The Griswolds of Glenwood Springs |

The Griswolds of Glenwood Springs

Anne-Marie Kelley
Special to the Post Independent
Glenwood Springs, CO Colorado
Kelley Cox Post Independent

When Paul Carlson goes to work, he gets called Mr. Griswold.

It’s a reference to National Lampoon’s “Christmas Vacation,” a classic Christmas movie in which Chevy Chase puts 25,000 lights on his house. When he calls the family to switch them on, none of the lights work.

Co-workers aren’t calling Carlson Mr. Griswold because his lights don’t work, though. It’s because his lights are unbelievable.

“We start right after Halloween, and I won’t quit until Christmas,” Carlson said.

Blues, reds, dripping icicles, stars, you name it. It’s all there. To find Carlson’s home, just head uphill away from the river on Palmer in downtown Glenwood Springs. You’ll see the lights well before you arrive at his front door.

“I enjoyed them, and I thought the more the better,” Carlson said. “I just keep thinking of more places to put them.”

And more ways to create them, his wife, Maura, would say. One weekend, they stopped by Real Deals and bought a $4 candle holder. A day later, it was strung with lights and suspended from a tree in the front yard.

Carlson started putting up serious Christmas light displays about five years ago. He’s not really sure how he went from putting up a few lights to putting on an extravaganza.

“We used to drive around town with the kids in their pajamas and look at lights,” Maura said.

Their son, Kevin, has always played a big part in putting up the lights. In fact, he was the tree climber, putting the lights in high places. This year, he came home from college one weekend to help out.

Maura said her husband gets a kick out of people driving by to see the lights. Lots of people stop and take pictures, which makes him feel great. His only regret is that they don’t come up and say, “Hello.”

“I want to know who’s enjoying them,” he said. “Come on in for some hot chocolate.”

Almost due west, across the river on Red Mountain, is another giant lights display. This one is different, more old-fashioned, says home owner Charlotte Cunningham. This home on West 12th Street has lights, numerous inflatables and six mechanical, lighted creatures.

“It’s my husband’s biggest thrill,” Cunningham says. “Each night, he comes home from work, we eat dinner and then he sits and watches people go by.”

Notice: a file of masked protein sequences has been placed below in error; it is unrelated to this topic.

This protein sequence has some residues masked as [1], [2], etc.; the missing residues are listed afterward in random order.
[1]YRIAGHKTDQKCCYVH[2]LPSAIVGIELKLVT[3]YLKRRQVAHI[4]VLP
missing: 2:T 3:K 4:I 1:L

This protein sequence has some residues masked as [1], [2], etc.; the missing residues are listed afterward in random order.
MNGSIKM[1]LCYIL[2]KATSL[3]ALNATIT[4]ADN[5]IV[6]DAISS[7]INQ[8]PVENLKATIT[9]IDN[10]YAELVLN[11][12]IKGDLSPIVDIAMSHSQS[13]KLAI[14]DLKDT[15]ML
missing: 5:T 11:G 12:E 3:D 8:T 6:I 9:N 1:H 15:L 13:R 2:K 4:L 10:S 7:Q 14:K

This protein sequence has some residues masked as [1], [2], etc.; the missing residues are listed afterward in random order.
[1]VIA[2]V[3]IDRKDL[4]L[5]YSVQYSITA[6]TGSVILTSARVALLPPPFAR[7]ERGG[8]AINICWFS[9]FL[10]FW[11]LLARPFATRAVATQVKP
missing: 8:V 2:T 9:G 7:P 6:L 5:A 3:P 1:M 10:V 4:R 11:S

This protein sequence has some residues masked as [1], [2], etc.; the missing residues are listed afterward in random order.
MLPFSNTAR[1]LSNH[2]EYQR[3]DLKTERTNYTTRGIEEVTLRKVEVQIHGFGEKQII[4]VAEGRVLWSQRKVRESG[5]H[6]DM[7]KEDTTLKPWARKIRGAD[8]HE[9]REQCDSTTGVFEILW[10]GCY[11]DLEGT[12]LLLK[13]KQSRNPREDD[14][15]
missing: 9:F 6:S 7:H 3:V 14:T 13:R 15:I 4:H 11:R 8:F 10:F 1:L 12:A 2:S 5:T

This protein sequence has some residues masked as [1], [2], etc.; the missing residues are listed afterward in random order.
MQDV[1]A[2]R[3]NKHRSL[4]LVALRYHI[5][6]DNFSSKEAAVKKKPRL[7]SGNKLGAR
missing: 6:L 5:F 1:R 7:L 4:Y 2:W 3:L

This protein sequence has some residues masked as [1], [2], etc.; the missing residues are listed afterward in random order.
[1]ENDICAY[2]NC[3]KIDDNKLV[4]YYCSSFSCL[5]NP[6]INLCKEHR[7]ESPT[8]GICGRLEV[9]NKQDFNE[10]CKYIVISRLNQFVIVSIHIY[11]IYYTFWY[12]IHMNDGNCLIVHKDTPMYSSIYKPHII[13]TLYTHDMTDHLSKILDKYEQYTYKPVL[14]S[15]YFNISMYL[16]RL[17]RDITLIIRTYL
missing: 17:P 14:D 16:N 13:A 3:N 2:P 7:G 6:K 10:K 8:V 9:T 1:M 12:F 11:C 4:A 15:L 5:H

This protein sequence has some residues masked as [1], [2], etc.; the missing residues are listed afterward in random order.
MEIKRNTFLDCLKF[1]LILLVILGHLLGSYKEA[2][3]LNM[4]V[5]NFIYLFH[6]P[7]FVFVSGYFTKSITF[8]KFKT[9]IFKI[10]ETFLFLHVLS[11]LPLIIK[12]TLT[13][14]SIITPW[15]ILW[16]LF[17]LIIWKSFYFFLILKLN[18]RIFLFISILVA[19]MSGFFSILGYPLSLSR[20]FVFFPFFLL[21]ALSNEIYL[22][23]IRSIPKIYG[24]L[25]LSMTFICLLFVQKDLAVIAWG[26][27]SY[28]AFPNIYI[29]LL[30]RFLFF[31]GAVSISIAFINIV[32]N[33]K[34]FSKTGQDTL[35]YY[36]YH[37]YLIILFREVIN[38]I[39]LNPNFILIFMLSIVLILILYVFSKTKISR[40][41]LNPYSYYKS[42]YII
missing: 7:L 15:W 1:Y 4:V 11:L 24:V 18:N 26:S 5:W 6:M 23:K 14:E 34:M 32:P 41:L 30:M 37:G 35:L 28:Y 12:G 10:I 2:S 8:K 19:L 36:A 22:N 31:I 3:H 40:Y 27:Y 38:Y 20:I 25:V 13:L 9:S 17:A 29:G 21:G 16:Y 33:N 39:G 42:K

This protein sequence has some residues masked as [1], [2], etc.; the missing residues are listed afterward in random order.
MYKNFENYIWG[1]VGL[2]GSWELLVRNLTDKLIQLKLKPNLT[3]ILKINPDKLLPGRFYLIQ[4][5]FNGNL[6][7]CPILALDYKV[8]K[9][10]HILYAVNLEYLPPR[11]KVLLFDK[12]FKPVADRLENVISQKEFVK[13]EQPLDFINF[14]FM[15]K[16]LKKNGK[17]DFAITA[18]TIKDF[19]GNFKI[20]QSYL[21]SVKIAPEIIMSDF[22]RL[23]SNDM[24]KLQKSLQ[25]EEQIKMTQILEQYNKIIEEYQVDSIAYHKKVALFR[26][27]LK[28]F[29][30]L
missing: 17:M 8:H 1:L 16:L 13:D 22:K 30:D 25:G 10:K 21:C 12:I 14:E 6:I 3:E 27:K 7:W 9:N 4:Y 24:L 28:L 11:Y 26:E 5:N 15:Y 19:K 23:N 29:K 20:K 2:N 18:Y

Jeff and Charlotte started their lights display as a friendly competition with their former neighbors, Vance and Linda Gabossi. Both Jeff and Vance are electricians and did it for fun. While the Gabossis have taken a hiatus for the past two years, the Cunninghams think it’s too much fun. Inside and out, they like the blinking lights.

“Christmas in our house is a hoot,” said Charlotte from her job at the Through the Looking Glass bookstore. She said they start putting Christmas lights up right after Halloween and pretty much work on it every weekend until Thanksgiving.

“That’s the first day the lights go on,” she said.

Both the Cunninghams and the Carlsons have been awarded by a “lights judge” who knocks on their door, hands them a bottle of wine or a six pack of beer and announces that they have one of the best lights displays in the community. And both families seem to have the blessings of nearby residents.

“Our neighbors expect us to put it up because then they don’t have to do anything,” Cunningham said, adding that one neighbor gave her the invitation to continue on into their yard.

That’s what Carlson has already done to the north and south of his home. And one year he got a great card from the family across the street.

“It had a picture of a dog with sunglasses on,” Carlson laughed.

While decorating a tree is not the same as decorating an entire yard, John Goss did his share of light stringing this year, too.

“I saw this big tree and thought it would be fun,” said the man behind the Glenwood Vaudeville Review. “I realize now I have more passion than brains.”

He’s talking about his decision to string lights on the tree outside the Masonic Temple across from the downtown Glenwood Post Office. Goss admits he has never put lights up before. The tree just inspired him and before he knew it, with a little help from DM Neuman Construction Co.’s crane, he spent a week on a ladder stringing very colorful LED lights on the 97-foot tree.

Goss decided to continue the fun with a contest. He’s asking people to guess how many lights are on the tree. The person who gets the closest will win an evening for two at the Vaudeville Show. So far, Goss said people are either way off on their guesses or surprisingly close.

Other noteworthy Christmas light displays in Glenwood Springs include the Hotel Colorado’s festive front yard and the outlined tepees going up Four Mile Road.

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